This month's 'Fresh from the Oven' challenge is Panettone, hosted by Sarah of Maison Cupcake. Traditionally Panettone is naturally leavened, i.e. it uses a starter/culture instead of dried/ instant yeast to make the bread rise. So I decided to make it to this recipe which seemed to authentic and quite easy to follow. It involves bulking up a sourdough starter for 5 days prior to making the Panettone. I have to say I didn't choose the most straight-forward recipe, in addition to the 5 days needed to get the starter ready it then needs 12 hours for the 'first dough' to ferment and 12 hours for the 'final dough' to rise. However I am a great believer in 'Slow food' so I was prepared to give it a go, although I was slightly nervous about it as I had never made Panettone before! I was pleased with the results, I got 3 small breads and they do taste authentic even if the look a little, er, rustic. The two nicest ones will be gifts and I am keeping the mushroom looking one as a taster :-)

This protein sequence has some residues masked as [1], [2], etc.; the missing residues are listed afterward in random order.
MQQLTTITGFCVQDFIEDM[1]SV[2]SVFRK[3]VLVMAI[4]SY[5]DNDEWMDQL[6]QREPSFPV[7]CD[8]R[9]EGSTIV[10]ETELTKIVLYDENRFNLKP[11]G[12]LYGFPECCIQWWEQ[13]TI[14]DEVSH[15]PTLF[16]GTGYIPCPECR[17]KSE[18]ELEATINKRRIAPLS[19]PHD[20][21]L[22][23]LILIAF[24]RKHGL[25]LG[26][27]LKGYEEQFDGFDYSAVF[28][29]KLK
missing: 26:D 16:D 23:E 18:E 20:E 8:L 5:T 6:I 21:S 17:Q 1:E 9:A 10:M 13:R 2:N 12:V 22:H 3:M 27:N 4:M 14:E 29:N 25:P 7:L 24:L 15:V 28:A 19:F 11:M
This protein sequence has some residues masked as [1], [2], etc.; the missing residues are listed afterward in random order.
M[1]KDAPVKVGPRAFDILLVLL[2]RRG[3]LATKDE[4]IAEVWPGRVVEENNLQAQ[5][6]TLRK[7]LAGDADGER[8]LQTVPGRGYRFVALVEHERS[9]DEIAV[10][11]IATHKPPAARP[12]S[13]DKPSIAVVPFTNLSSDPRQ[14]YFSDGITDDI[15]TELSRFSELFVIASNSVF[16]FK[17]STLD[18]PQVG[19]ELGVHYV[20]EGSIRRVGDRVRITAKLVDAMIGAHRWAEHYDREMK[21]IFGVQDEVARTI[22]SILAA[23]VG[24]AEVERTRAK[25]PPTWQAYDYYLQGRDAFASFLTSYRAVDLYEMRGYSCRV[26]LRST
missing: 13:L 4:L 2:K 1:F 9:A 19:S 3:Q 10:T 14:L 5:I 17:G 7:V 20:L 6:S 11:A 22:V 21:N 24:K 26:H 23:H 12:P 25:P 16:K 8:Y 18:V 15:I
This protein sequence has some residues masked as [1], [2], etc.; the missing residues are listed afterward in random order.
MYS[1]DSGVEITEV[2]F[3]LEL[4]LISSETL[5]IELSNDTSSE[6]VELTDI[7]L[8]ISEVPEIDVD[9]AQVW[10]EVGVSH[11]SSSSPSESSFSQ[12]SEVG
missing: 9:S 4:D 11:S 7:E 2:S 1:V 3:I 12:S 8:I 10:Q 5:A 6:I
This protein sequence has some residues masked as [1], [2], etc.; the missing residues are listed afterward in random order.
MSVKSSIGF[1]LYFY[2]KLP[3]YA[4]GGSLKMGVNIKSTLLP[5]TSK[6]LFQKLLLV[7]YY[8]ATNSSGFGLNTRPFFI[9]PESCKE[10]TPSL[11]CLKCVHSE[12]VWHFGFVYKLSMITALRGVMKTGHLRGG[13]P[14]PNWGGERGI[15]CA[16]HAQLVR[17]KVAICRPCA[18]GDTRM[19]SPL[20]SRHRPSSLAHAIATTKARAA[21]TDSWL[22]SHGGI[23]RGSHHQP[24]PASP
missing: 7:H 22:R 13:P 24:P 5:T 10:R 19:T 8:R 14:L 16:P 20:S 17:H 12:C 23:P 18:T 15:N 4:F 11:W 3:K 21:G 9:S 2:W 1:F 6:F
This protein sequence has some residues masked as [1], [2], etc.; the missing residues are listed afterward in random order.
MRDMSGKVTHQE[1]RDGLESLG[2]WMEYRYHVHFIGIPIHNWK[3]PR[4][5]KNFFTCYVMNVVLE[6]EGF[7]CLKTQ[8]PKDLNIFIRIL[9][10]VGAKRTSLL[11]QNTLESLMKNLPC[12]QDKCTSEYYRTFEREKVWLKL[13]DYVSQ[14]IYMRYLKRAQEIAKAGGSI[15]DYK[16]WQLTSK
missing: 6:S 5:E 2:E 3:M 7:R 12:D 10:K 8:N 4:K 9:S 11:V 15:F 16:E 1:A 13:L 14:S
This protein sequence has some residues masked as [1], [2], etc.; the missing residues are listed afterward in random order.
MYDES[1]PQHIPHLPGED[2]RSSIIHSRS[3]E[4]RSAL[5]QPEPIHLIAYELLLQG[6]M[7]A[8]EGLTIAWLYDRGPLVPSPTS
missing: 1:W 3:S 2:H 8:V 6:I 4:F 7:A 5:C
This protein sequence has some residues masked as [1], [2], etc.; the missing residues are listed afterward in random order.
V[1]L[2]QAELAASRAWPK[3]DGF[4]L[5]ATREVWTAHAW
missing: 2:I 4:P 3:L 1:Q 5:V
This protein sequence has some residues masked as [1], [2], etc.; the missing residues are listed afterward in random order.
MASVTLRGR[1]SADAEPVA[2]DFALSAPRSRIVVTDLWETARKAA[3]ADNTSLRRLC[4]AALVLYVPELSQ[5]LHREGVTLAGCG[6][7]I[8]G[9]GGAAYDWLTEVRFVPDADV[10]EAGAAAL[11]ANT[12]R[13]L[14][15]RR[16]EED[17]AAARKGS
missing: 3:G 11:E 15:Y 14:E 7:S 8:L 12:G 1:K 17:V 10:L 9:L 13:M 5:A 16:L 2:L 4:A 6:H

Cooking notes:
-The recipe calls for diastatic malt powder, I have never seen this before so took a gamble and used 1tsp barley malt - it seemed to work!
-I used sultanas and soaked them in rum and cointreau for 12 hours (whilst the first dough was fermenting)
-I didn't bother buying proper Panettone moulds, I lined large tinned tomato tins with greaseproof paper which worked well. 
-I was going to attempt to hang the breads upside down to cool as recommended in the recipe, but when I got mine out of the oven they looked a bit too fragile to undergo this treatment. I laid them down on a wire rack to cool and removed them from their tins after 15 minutes.

The dough after 12 hours rising

The glaze and sugar dusting

Before going in the oven

The mushroom shaped one!

Saturday, November 26, 2011